[dns-operations] Emoji "Female" symbol fails to resolve at Google's &

Warren Kumari warren at kumari.net
Tue Jul 11 18:16:53 UTC 2017

On Tue, Jul 11, 2017 at 1:11 PM Phillip Hallam-Baker <phill at hallambaker.com>

> On Tue, Jul 11, 2017 at 9:54 AM, Warren Kumari <warren at kumari.net> wrote:
>> Because the DNSSEC for that domain is broken....
>> http://dnsviz.net/d/xn--e5h.com/dnssec/
>> The other resolvers that you tried presumably do not validate....
>> Working as intended, will not fix :-),
> ​It might be as you intend but you are violating the protocol and your
> resolver is causing systems to break.

Please re-read the original. You appear to be working from an incorrect
assumption. This is not a syntax check; there is a DS at the parent, but no
matching signature in the zone.

The domain fails DNSSEC validation, nothing to do with the  label itself --
if this had been example.com the exact same thing would have happened...

> Intermediary servers performing unwanted validation have long been the
> bane of the Internet. They break the end to end protocol and in a bad way.
> I will probably be raising this in the plenary in Prague because I think
> there are good and bad uses of intelligence in the middle and you have a
> bad one. And I think that it illustrates a much more general problem that
> we need to get to grips with.
> Back in the distant past, a lot of people realized that you could put
> 'intelligence' in the mail server. Why put code to wrap lines of text in
> every app when you could put it in the mail server. So we ended up with a
> crappy unreliable mail system because some folk took a shortcut.
> A lot of the problems with transitioning the DNS to new uses in the past
> has come from built in assumptions such as requests only being for a
> limited number of queries.
> This check is unnecessary. xn--e5h.com is a perfectly legal DNS address
> according to the protocol.


It might be illegitimate as far as the application layer goes but that is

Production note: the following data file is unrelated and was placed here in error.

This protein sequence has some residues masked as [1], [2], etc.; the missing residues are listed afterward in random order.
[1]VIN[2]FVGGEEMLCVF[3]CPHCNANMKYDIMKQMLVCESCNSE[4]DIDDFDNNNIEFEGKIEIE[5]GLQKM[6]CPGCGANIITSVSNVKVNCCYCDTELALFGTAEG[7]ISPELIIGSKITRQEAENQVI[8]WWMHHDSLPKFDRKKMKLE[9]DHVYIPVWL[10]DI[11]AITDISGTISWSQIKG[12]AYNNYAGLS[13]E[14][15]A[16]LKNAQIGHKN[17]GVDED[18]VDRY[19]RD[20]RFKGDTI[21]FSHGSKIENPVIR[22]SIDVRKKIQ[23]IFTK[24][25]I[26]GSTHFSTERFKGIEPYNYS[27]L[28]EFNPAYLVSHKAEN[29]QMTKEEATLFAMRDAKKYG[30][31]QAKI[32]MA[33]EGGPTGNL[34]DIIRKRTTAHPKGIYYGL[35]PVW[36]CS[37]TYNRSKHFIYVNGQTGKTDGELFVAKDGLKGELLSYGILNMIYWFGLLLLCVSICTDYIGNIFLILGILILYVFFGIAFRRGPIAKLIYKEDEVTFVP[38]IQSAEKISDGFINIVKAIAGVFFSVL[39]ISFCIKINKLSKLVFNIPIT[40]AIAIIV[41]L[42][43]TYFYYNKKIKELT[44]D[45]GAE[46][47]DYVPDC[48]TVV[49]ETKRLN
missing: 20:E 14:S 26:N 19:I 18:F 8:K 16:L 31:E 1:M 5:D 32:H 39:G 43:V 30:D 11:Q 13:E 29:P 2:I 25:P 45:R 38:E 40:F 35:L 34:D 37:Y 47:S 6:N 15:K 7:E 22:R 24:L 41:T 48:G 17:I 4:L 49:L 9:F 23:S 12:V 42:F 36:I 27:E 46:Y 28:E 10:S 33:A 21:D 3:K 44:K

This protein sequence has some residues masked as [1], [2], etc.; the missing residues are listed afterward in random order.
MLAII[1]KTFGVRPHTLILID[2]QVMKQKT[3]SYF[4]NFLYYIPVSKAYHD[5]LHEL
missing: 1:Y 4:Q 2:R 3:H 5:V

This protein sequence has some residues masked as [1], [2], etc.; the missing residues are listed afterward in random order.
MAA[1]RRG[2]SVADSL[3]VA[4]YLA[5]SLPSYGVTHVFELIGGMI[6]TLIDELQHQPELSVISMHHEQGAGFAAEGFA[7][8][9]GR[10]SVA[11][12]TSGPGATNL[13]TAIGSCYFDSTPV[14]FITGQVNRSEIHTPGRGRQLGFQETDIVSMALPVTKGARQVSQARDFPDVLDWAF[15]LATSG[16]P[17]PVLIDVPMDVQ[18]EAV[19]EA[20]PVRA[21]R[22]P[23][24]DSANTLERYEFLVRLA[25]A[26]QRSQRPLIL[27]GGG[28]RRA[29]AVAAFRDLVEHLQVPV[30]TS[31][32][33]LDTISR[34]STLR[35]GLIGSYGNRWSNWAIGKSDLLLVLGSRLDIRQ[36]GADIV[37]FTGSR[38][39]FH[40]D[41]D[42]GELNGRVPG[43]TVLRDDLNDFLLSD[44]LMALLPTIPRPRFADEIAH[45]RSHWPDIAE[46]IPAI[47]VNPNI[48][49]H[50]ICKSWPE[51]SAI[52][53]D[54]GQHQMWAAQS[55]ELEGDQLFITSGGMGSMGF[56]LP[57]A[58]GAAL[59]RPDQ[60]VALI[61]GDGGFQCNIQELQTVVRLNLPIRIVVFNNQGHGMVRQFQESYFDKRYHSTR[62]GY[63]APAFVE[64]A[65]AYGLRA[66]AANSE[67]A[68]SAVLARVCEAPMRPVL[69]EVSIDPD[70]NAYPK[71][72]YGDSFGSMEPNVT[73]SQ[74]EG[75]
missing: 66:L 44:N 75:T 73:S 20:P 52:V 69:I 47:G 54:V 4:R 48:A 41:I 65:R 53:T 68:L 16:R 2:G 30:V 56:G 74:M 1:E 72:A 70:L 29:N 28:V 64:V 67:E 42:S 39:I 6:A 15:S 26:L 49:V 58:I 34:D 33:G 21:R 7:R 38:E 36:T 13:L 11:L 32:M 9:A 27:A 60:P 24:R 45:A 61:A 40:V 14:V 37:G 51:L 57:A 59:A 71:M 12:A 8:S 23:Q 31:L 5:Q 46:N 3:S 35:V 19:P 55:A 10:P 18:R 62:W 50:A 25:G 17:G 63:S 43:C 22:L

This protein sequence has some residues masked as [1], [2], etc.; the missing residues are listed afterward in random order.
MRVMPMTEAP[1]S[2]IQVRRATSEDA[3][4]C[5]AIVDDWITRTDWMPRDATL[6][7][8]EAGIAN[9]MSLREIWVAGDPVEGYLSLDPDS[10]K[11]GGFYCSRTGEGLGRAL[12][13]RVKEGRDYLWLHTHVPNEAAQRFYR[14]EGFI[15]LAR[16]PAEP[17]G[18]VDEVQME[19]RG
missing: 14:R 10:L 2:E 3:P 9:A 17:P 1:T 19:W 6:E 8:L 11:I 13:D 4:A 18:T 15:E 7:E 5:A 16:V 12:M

> not part of the protocol. So one part of the problem here is that we have a
> layering violation. We have a transport layer intermediary attempting to
> enforce application layer concerns.

> History tells us that your validation hack will not be properly maintained
> and that over time we will find it is still blocking sites after the rules
> have been changed. You have created a source of confusion and entropy. Stop
> it.

Stop what? DNSSEC validation?
Again - nothing to do with the string itself, this was a regular DNSSEC

> So what sort of intervention would be appropriate, what if the domain was
> Microsoft with a Cyrillic s or the like?

> Here we do have the start of a concern but we also have a slippery slope.
> What kind of slope? Should we try to go down slowly or on skis?
> A DNS resolver is potentially a control point that can be used to provide
> a huge degree of protection to the systems using it to resolve. Consider
> the forms in which most blacklists of bad sites are provided today - bad IP
> addresses, bad DNS addresses. I can block access to 90% of the badness on
> the Internet in one cut just by blackholing requests that would lead there.
> But Google really must not go there because the primary brand for
> is anti-censorship.

Yup. Exactly.

> A while back, I proposed a one stop shop for resolution of services. I
> still think that is the right idea.
> If you are going to start putting any sort of intelligence into the
> network core, you have to get full consent from the use for all the
> purposes. And consent means choice.
> My vision for omnibroker was always that there would be
> free.omnibroker.comodo.com and premium.omnibroker.comodo.com. I was not
> going to be censoring anyone if they weren't asking for just that.
> The principle of using the resolution service as a policy enforcement
> point is good. But if we are going to mess up consumer's experience it
> should be to protect them from criminals. Not to enforce pointless syntax
> rules.
Nor to accuse people of performing checks which they aren't - the domain
fails regular DNSSEC validation:

   - No valid RRSIGs made by a key corresponding to a DS RR were found
   covering the DNSKEY RRset, resulting in no secure entry point (SEP) into
   the zone. (,, 2607:f208:206::30,
   2607:f208:302::30, UDP_0_EDNS0_32768_4096, UDP_0_EDNS0_32768_512)
   - The DS RRset for the zone included algorithm 7 (RSASHA1NSEC3SHA1), but
   no DS RR matched a DNSKEY with algorithm 7 that signs the zone's DNSKEY
   RRset. (,, 2607:f208:206::30,
   2607:f208:302::30, UDP_0_EDNS0_32768_4096, UDP_0_EDNS0_32768_512)


> --
I don't think the execution is relevant when it was obviously a bad idea in
the first place.
This is like putting rabid weasels in your pants, and later expressing
regret at having chosen those particular rabid weasels and that pair of
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